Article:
Long live the PLC!

12th November 2020
Posted By : Lanna Deamer
Long live the PLC!

The popularity of fitness classes and online channels dedicated to wellbeing shows that, when it comes to our bodies, people are fully aware that prevention is the key to health. The same is true when it comes to industrial equipment like Programmable Logic Controllers (PLCs), the heart of industrial automation. Here Neil Ballinger, Head of EMEA at EU Automation, shares his expert advice on how to maintain PLCs.

PLCs are ruggedised computers that receive information from connected sensors or other input devices, process the received data, and generate outputs based on pre-established parameters. They range in size from small devices with a few dozen inputs and outputs (I/O) modules, to larger machines with thousands of I/O, and can automate specific operations or machine functions, such as automatically starting and stopping a process, or control the automation of an entire production line.

Unlike personal and desktop computers, PLCs are designed to withstand factories’ harsh conditions in terms of temperature ranges, vibration, dust, and moisture. However, their resilience doesn’t mean that they don’t require any maintenance to keep running properly.

PLCs are durable and can easily last for up to 20 years or more if regularly maintained and occasionally updated. PLCs are extremely versatile and used in a wide variety of applications, so ultimately your maintenance strategy will be unique to your industry, PLC model, and to the set-up of your production line. There are, however, some general guidelines that are valid for all PLCs and that can help manufacturers extend the lifetime of their machine.

Protect your assets

The first step to keep your PLC in good condition is to protect it from dust and other airborne debris. Given that PLCs are ruggedised machines it’s easy to underestimate what dust can do to them, but we must keep in mind that dust produced during normal factory operations can contain corrosive or conductive contaminants that can seriously damage equipment.

For example, iron dust can stick to surfaces and solidify. The graphite dust produced in a metal foundry is even trickier - it is highly conductive and, if it reaches the PLC’s electronic boards, it could cause a short circuit that would permanently damage the board. Graphite dust is also flammable, which exposes electrical equipment to fire hazards.

To keep contaminants at bay, it’s a good idea to regularly blow away dust and debris with canned air. This prevents the formation of dangerous build-up in the system and its components, including I/O modules. It is also possible to install the PLC in a low-dust enclosure. In this case, it’s important to prevent overheating by changing the ventilation filters often and making sure that air can circulate freely.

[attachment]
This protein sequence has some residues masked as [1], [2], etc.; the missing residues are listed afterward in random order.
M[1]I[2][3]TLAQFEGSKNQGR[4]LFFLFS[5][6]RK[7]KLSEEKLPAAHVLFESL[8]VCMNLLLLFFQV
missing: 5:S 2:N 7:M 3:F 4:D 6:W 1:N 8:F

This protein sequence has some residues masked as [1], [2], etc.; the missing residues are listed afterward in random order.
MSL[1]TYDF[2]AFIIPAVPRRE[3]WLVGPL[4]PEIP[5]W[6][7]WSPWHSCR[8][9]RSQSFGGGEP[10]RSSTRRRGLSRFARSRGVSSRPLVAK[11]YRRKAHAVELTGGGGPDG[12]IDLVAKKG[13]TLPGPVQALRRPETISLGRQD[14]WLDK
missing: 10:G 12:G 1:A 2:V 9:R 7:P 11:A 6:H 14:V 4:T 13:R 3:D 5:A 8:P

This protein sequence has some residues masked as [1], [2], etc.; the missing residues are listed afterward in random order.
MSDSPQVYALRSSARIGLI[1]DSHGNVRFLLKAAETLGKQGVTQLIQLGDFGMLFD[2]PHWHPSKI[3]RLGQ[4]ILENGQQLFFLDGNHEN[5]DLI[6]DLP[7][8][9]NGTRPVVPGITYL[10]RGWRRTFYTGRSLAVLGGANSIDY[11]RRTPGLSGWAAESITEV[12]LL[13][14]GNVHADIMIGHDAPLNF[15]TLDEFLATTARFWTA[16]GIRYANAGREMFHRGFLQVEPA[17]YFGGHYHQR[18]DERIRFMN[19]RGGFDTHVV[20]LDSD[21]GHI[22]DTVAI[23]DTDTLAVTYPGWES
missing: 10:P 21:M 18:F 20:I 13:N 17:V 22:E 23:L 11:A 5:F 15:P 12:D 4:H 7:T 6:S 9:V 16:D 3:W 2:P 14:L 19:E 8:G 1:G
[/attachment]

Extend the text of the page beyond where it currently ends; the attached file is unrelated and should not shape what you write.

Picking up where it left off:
It’s also essential to check that your power sources are not causing any short circuits or electricity spikes and that power flows consistently. Another important step is to check that sockets, plugs and terminal strips are securely connected, especially in areas with high levels of vibration. You should also routinely check the screws and bolts that secure the I/O modules and the PLC system itself to prevent them from rattling.

Finally, electromagnetic interference (EMI) or radio frequency interference (RFI) can impact the functionality of a PLC. These can be caused, for example, by the handheld radio transmitters used by maintenance personnel on the factory floor, or by routine factory processes such as welding. Shielding PLCs with proper materials or positioning them far from interference sources will help improve their performance.

Upgrades and life extension

With proper maintenance, a PLC can easily work for up to 20 years or more. During such a long period of time, it might become necessary to upgrade the system, for example by adding or substituting I/O modules or replacing worn parts.

If you have a legacy PLC, it’s important to keep a stock of replacement parts on hand, especially for critical components such as those of the main CPU board. If you don’t want to keep a vast parts inventory, it’s a good idea to talk to a specialised supplier to ensure that if obsolete or end-of-life components wear, you’ll be able to quickly get them and replace them before a breakage causes the PLC to stop.

When installing new I/O modules, it’s always good to check their backward compatibility. Modern I/O modules often support wireless communication, Ethernet connections, diagnostics for predictive maintenance, and many other features that are not found in legacy systems. However, new modules with backward compatibility should provide seamless integration with an older system. Some I/O modules can even be replaced when power is still on, allowing manufacturers to upgrade the system with zero down-time.

Ideally, replacing the entire PLC for a new one should never be the consequence of  failures and breakage - such an investment should be determined by a specific strategy for growth, and should only happen when the machine has objectively reached its limits in terms of how well it will serve the plant in the near future.

Prevention is the key to our body’s health and with a holistic lifestyle, we can improve our chances to reach our third age in good health and with a sharp mind. Similarly, correct maintenance and regular upgrades of both hardware and software can easily extend the active life of your PLC and allow the production line to meet the criteria of Industry 4.0, regardless of the PLC’s age.

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